By Ron Sering
The late Ed Quillen once remarked that “every time Salida seems like it’s poised for growth, something happens to set it back.” Even into the early 2000s, Chaffee County had remained relatively undiscovered amidst the massive growth along the Front Range. But with a two-year growth rate of 5.6 percent, change is in the air. “Why are people coming here?” asked Cindy Williams, Board Chair of the Central Colorado Conservancy. “Just look out the window. We’re home to twelve of the state’s fourteeners, and the Arkansas River comprises sixty percent of the state’s Gold Medal waters.”
“Nobody wants growth to stop,” Williams said. “But how do we be smarter about it? How to embrace growth without losing what makes the area desirable to begin with?” Enter Envision Chaffee County. Williams co-chairs Envision Chaffee County along with County Commissioner Greg Felt, seeking ways to meet Chaffee’s phenomenal growth and keep it the same laid-back place it is now. “Chaffee County is still a place where people say hi to each other on the street, enjoy open space. And it’s still affordable, compared to a lot of places in the state.”
Rather than work in a vacuum, the group enlisted support of local businesses and non-profits, local government, and residents in a series of meetings and public opinion surveys. “We got responses from 1,500 people,” Williams said. “That’s twelve percent of the population. That’s huge.” Action teams took this data and focused attention on the areas of preserving the mountain environment, economic opportunity, preservation of the Chaffee’s small town ambience and sustainability of the area’s agriculture and ranching.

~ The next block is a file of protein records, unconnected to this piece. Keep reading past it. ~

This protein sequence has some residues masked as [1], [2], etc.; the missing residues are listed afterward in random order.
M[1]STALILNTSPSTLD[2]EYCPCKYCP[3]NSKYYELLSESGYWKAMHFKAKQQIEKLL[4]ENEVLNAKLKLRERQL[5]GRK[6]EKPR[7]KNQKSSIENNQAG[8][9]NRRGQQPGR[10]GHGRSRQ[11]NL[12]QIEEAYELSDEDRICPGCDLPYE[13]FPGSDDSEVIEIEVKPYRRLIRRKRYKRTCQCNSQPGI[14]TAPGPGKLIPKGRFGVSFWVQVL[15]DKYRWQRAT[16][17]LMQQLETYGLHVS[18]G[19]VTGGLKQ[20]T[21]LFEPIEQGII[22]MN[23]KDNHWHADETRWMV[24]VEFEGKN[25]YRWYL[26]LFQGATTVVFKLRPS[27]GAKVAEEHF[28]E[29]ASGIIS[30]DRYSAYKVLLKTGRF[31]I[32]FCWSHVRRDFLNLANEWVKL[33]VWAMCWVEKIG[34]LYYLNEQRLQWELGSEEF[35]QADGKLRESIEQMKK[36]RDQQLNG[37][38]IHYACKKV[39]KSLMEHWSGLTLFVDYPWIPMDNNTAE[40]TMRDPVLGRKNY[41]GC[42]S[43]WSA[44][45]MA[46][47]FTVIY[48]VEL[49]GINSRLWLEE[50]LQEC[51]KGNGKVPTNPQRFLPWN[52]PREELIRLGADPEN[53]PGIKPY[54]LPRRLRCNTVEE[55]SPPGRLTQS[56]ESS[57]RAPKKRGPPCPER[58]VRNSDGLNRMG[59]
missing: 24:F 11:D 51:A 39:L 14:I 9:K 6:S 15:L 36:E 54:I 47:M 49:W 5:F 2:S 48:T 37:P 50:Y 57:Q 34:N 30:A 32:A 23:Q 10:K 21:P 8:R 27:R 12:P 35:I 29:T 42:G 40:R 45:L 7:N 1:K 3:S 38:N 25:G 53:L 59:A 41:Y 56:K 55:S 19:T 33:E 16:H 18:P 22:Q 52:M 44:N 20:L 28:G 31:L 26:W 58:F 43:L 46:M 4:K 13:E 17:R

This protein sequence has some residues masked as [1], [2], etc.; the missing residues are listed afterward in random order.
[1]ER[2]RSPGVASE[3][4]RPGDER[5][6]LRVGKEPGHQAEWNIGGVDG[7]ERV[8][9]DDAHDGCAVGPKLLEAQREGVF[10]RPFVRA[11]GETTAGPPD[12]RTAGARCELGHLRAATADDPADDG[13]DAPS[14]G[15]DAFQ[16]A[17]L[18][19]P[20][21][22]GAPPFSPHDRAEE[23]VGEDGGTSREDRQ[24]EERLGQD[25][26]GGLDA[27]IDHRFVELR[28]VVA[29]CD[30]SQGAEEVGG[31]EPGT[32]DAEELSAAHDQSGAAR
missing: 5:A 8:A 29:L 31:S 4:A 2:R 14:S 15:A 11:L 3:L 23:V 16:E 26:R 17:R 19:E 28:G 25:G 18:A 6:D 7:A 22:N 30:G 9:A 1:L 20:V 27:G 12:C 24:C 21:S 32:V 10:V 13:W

Healthy Forests, Waters and Wildlife
The Arkansas Headwaters Recreation Area fed $72M into the area economy in 2017, and cited a 16 percent yearly growth rate in the area’s recreational industry. Findings estimate that nearly 100,000 hikers summited area fourteeners.
All this sounds good; people visit, they recreate, they eat, drink and sleep, and no harm is done. “But we’ve discovered that recreation can be a consumptive activity,” Williams said. “For instance, some dispersed campsites have no latrine or trash facilities, and often have multiple fire rings per campsite.” In addition, the area forests and waterways, weakened by drought, remain in a vulnerable state.
If You Build It, Can They Afford It?
Increasing property values are double-edged; for property owners who’ve struggled for years to grow and prosper, more money for their homes and land is a great boon.
“Chaffee County is still relatively affordable,” Williams said. But it is far from cheap. The website Zillow estimates the median value of a home in Chaffee county at $358,000, slightly less than the statewide median of $364,000. However, that comes on the tail of a nearly nine percent price increase in 2017. Coupled with this is a net population decrease of people 20-24, the backbone of the workforce. They simply can’t afford to live here.
A Shrinking Rural Life
While recreation dominates Chaffee’s economy, agriculture and ranching remain potent economic drivers. Since 1982, however, more than 30 percent of the local landscape has been converted to commercial development, threatening a century and a half of ranch culture, as well as the vast swaths of open space around Chaffee’s urban centers. It’s not easy raising cattle or growing crops at 7,000 feet; the economic pressure to cut deals with developers can be very hard to pass up.
Funding the Future
Envision’s fifty-page action plan outlines more than 40 programs addressing a wide range of issues including forest health, affordable housing and preservation of agricultural lands. All good, but how to pay for it? The four action committees have generated more than $350,000 in grant requests, of which $40,000 have been awarded. The organization spearheaded the effort to add Initiative 1A to the ballot, a proposed sales tax increase going toward forest health and water quality. “No other county in the state has done anything like this,” Williams said. “I think we’re going to invent some things that other communities can use to manage their own growth.”
Ron Sering loves running, hiking and snowshoeing on Chaffee County’s many trails, though his knees sometimes complain.